THE SATURDAY AUTEUR: Exploring the life and work of revered directors
The trench coats and hats, the shadowy street corners. The suave assassins and laconic protagonists who choose smoking over speaking. The modernist bars and dancing girls soundtracked by smooth jazz. You know when you’re in a Jean-Pierre Melville film.
While far from prolific, partially due to the fact he passed away at just 55, Melville’s filmography forms a holistic and brilliant portfolio. Fusing a fondness for Hollywood gangster movies of the 30s and 40s with a European filmmaking style, the French director redefined the crime genre aesthetic and cues: never more so than in his seminal trilogy Le Samouraï (1967), Le Cercle Rouge (1970) and Un flic (1972) — the cornerstones of his lasting legacy.
Born Jean-Pierre Grumbach and adopting the moniker “Melville” after his favourite American author – Herman Melville, author of Moby Dick – he fought for the Free French Army under De Gaulle during the Second World War, before turning to filmmaking on his return. Rejected from the French Technicians’ Union (in those days, French directors needed to have a permit), Melville was defiant in carving his own path, founding his own production company in 1946 and releasing films outside the system. Like the characters he wrote on-screen, Melville took an unconventional path, steering away from the recognised routes.
Throughout his oeuvre, Paris looms large, becoming a character of its own. In Melville’s vision of the French capital, the city’s bars and clubs take on totemic importance as parlours of debauchery and degeneracy. Here, in shrouded back booths, stoic and stubborn men in trenches and snap- brims exchange information, tapping out their Gauloises to a lounge beat as shots are fired – figuratively and literally. While each film in the trilogy stands alone in terms of narrative, Melville’s vision of a bar remains constant, blurring the worlds into one. Inside these underground cabaret clubs, dancefloors are mirrored, interiors velveted and low-level lighting reveals irregular shadows at every corner. A choreographed dance takes place in each film: lookalike showgirls twist a floorshow as olives circle martini glasses and dramatic pauses punctuate the air.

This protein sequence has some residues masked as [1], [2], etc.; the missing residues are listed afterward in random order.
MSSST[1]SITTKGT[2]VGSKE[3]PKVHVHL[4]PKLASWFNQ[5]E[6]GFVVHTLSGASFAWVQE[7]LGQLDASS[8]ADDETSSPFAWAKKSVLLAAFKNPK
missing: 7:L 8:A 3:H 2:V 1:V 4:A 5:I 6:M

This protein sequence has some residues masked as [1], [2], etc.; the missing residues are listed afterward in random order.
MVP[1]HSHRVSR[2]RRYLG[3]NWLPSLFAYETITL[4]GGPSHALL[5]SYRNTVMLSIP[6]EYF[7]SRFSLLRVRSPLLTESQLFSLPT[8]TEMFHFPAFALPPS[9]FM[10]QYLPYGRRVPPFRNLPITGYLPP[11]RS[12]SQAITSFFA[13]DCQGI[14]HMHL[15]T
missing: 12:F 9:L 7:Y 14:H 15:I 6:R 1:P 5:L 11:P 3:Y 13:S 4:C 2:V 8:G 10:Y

Such was Melville’s style, he was considered something of a godfather to nascent France’s New Wave movement, inspiring the likes of Jean Renoir, Jean-Luc Godard, Francois Truffaut, Robert Bresson. In fact, Melville makes a cameo in Godard’s Breathless as the philosophising Parvulesco.
It was in his perceived simplicity and acute detail that Melville thrived. From a defined work-frame, he formed connections between worlds as intricate as the dark alleyways where his protagonists lurked. This is a trait that translated to his brooding, alienated male anti-heroes: dropping them into murky philosophical worlds formed around the subtle gestures of criminality, these men were often defined by rigorous professional codes of honour; whether that’s Alain Delon’s emotionally detached hitman in Le Samouraï (1967) or Jean-Paul Belmondo’s subtle yet sensual depiction of a man of the cloth in Léon Morin, Priest (1961). These codes were born from Melville’s fascination with both American gangster flicks and Japanese yakuza film; mixing in his own European stylings, Melville formulated his own unique blend.
Alain Delon is cast as Jef Costello, a ruthless professional assassin and Melville’s signature anti-hero; his trench coat the tailored equivalent of a cape. On a job inside a Parisian nightclub, Costello is tempted by a female single who witnesses his hit. Breaking the first rule – not to get emotionally attached – Delon’s character now knows that he must place her as his next contract. Meanwhile, across town, he has a partner waiting for him (played by Nathalie Delon, Alain’s IRL wife), who lives in a luxury apartment and is willing to provide Costello with a perfect alibi. A heady mix of style, suspense and sophistication, Le Samouraï is a true masterpiece of neo-noir that places cool tension at the forefront of the chase.
Made three years after Le Samouraï, Le Cercle Rouge operates within the same universe and even reunites Melville with Alain Delon. Honouring that criminal professionalism and code of conduct Melville so often saluted within his work, we’re dropped into an elaborate Parisian jewel heist happening in Place Vendôme, where a trio of gangsters – Alain Delon as recently released prisoner Corey, Gian Maria Volonté’s fugitive Vogel and Yves Montand’s ex-cop Jansen –are being pursued by Police Inspector Mattei.
The film’s title stems from a Buddhist epigraph stating that those who are meant to meet will inevitably do so “in the red circle”, and in the movie, we see Corey trace a circle in red chalk on the tip of his billiard cue – a symbol that the fate of these men has already been cast. With the help of longtime cinematographer Henri Decaë, Melville paints a cooly-muted and subtly dramatic world that harmonies with the narrative and keeps viewers’ senses primed at all times; mirroring those on screen.
What to watch by Jean-Paul Melville:
- Le Samouraï, 1967
- Le Cercle Rouge, 1970
- Un Flic, 1972
- Le Doulos, 1962
- Army of Shadows, 1969